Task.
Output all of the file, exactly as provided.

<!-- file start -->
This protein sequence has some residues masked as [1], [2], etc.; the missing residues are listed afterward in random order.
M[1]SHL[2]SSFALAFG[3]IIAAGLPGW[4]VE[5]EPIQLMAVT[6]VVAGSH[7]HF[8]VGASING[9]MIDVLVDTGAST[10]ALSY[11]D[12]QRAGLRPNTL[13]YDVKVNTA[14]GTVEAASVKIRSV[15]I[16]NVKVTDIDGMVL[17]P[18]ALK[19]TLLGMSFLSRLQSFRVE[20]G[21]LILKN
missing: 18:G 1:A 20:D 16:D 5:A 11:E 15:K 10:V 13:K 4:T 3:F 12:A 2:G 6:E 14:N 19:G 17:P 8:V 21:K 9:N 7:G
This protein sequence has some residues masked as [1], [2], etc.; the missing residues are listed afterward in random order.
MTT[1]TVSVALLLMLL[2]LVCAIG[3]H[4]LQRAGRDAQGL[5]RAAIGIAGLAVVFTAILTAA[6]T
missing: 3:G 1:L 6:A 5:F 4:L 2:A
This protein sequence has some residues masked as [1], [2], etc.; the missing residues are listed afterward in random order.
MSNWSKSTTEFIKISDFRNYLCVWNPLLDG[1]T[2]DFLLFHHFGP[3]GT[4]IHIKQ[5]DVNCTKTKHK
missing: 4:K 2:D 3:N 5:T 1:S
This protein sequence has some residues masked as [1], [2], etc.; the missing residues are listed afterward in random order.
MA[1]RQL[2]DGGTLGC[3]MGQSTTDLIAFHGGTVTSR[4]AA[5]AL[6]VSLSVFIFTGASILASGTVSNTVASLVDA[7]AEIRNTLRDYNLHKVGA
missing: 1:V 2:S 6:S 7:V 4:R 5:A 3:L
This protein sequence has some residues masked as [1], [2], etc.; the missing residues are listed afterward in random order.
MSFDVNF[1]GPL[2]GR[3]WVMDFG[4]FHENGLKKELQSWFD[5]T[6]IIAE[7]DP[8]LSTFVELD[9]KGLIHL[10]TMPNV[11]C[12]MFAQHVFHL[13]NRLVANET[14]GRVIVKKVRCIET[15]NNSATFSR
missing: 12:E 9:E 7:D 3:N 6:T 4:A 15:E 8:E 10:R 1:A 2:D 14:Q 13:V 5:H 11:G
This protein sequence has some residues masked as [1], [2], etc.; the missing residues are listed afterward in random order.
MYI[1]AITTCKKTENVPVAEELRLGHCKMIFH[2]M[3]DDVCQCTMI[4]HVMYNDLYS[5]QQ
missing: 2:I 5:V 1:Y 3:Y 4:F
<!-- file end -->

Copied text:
This protein sequence has some residues masked as [1], [2], etc.; the missing residues are listed afterward in random order.
M[1]SHL[2]SSFALAFG[3]IIAAGLPGW[4]VE[5]EPIQLMAVT[6]VVAGSH[7]HF[8]VGASING[9]MIDVLVDTGAST[10]ALSY[11]D[12]QRAGLRPNTL[13]YDVKVNTA[14]GTVEAASVKIRSV[15]I[16]NVKVTDIDGMVL[17]P[18]ALK[19]TLLGMSFLSRLQSFRVE[20]G[21]LILKN
missing: 18:G 1:A 20:D 16:D 5:A 11:E 15:K 10:V 13:K 4:T 3:F 12:A 2:G 6:E 14:N 19:G 17:P 8:V 21:K 9:N 7:G
This protein sequence has some residues masked as [1], [2], etc.; the missing residues are listed afterward in random order.
MTT[1]TVSVALLLMLL[2]LVCAIG[3]H[4]LQRAGRDAQGL[5]RAAIGIAGLAVVFTAILTAA[6]T
missing: 3:G 1:L 6:A 5:F 4:L 2:A
This protein sequence has some residues masked as [1], [2], etc.; the missing residues are listed afterward in random order.
MSNWSKSTTEFIKISDFRNYLCVWNPLLDG[1]T[2]DFLLFHHFGP[3]GT[4]IHIKQ[5]DVNCTKTKHK
missing: 4:K 2:D 3:N 5:T 1:S
This protein sequence has some residues masked as [1], [2], etc.; the missing residues are listed afterward in random order.
MA[1]RQL[2]DGGTLGC[3]MGQSTTDLIAFHGGTVTSR[4]AA[5]AL[6]VSLSVFIFTGASILASGTVSNTVASLVDA[7]AEIRNTLRDYNLHKVGA
missing: 1:V 2:S 6:S 7:V 4:R 5:A 3:L
This protein sequence has some residues masked as [1], [2], etc.; the missing residues are listed afterward in random order.
MSFDVNF[1]GPL[2]GR[3]WVMDFG[4]FHENGLKKELQSWFD[5]T[6]IIAE[7]DP[8]LSTFVELD[9]KGLIHL[10]TMPNV[11]C[12]MFAQHVFHL[13]NRLVANET[14]GRVIVKKVRCIET[15]NNSATFSR
missing: 12:E 9:E 7:D 3:N 6:T 4:A 15:E 8:E 10:R 1:A 2:D 14:Q 13:V 5:H 11:G
This protein sequence has some residues masked as [1], [2], etc.; the missing residues are listed afterward in random order.
MYI[1]AITTCKKTENVPVAEELRLGHCKMIFH[2]M[3]DDVCQCTMI[4]HVMYNDLYS[5]QQ
missing: 2:I 5:V 1:Y 3:Y 4:F